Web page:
Several work-related factors influence when people claim Social Security benefits, according to a GAO report that said a major motivation seems to be an individual’s assessment of his or her ability to continue working at older ages.

Under Social Security, participants may claim benefits as early as age 62, although with a reduction for doing so before their full retirement age, currently 66. In addition, those who claim benefits before that age and who have employment-related income are subject to an offset of their Social Security benefits. There is an add-on to a “full” benefit for those delaying past that point, up to age 70. The formula is designed so that a person living out the average life expectancy from the point of starting benefits would receive about the same lifetime amount regardless of the age chosen within that range.

About 32 percent of men and 38 percent of women claim benefits as early as possible.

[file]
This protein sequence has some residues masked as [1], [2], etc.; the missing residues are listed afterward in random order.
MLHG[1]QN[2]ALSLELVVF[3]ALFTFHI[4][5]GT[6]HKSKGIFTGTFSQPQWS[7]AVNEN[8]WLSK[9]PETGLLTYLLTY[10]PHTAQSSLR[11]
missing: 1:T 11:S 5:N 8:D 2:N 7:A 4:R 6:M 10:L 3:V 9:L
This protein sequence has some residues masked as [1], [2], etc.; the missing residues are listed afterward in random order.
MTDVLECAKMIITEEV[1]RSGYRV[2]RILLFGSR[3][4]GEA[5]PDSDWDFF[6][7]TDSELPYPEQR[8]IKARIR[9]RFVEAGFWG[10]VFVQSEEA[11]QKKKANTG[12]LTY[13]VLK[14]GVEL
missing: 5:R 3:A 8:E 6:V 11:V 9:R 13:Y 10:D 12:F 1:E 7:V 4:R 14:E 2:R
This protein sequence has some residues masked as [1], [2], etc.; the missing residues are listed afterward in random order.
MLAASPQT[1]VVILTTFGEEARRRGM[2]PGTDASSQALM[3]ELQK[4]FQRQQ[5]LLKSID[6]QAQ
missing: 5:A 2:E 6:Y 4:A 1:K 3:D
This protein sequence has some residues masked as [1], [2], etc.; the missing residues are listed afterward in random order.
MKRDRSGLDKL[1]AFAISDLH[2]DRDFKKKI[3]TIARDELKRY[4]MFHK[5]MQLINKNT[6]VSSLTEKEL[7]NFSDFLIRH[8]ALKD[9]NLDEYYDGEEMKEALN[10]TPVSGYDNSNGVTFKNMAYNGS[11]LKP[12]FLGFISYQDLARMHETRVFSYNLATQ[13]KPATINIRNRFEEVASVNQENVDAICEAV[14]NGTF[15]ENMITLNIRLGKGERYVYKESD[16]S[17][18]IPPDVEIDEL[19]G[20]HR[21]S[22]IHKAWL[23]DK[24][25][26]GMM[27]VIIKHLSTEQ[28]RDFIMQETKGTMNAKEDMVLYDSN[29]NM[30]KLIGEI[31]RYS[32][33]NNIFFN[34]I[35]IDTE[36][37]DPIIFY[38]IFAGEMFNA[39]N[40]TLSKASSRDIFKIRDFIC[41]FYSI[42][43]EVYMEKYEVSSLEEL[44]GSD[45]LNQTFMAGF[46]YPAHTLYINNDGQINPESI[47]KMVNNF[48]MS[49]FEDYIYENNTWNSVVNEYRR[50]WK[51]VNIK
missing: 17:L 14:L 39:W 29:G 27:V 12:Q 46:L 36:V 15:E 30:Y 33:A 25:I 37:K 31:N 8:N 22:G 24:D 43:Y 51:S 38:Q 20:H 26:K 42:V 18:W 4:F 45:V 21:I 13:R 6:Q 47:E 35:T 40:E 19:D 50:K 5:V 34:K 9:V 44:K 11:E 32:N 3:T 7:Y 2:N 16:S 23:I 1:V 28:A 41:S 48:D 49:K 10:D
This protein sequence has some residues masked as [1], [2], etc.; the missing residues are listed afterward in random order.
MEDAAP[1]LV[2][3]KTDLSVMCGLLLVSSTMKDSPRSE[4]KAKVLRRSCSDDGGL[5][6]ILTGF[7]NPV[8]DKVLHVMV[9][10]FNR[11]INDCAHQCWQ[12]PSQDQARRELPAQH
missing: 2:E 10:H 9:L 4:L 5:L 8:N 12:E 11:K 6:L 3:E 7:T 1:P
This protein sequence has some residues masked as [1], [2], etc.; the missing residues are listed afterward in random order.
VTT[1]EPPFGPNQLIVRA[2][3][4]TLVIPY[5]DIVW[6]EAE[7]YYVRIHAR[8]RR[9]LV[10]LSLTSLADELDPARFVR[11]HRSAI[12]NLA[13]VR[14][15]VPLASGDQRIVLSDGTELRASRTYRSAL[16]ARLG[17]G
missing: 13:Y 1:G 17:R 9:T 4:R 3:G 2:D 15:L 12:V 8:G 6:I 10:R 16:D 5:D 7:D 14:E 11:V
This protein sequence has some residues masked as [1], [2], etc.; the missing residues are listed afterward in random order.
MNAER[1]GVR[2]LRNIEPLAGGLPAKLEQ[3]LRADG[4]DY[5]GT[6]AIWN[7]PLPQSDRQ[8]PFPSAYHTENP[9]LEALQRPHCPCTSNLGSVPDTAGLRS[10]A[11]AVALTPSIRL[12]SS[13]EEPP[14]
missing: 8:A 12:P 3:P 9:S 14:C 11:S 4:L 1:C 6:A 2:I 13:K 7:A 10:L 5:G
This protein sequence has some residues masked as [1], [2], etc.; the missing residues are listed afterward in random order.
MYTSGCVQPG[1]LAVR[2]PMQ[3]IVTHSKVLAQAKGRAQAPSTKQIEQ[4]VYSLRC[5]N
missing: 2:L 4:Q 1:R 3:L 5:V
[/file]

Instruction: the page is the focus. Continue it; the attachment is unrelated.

GAO found that those who worked in physically-demanding blue collar jobs were 55 percent more likely to claim benefits prior to their full retirement age compared to those in all other occupations after controlling for other factors. Those who were out of the workforce or had longer work histories by age 60-62 were also significantly more likely to claim early.

In addition to work-related characteristics, other factors, such as having poorer expectations of living to age 75 significantly increase the likelihood of claiming early. In addition, those who delay claiming until their full retirement age tend to have greater income and wealth in retirement and thus rely less on Social Security for retirement security than those who claim earlier.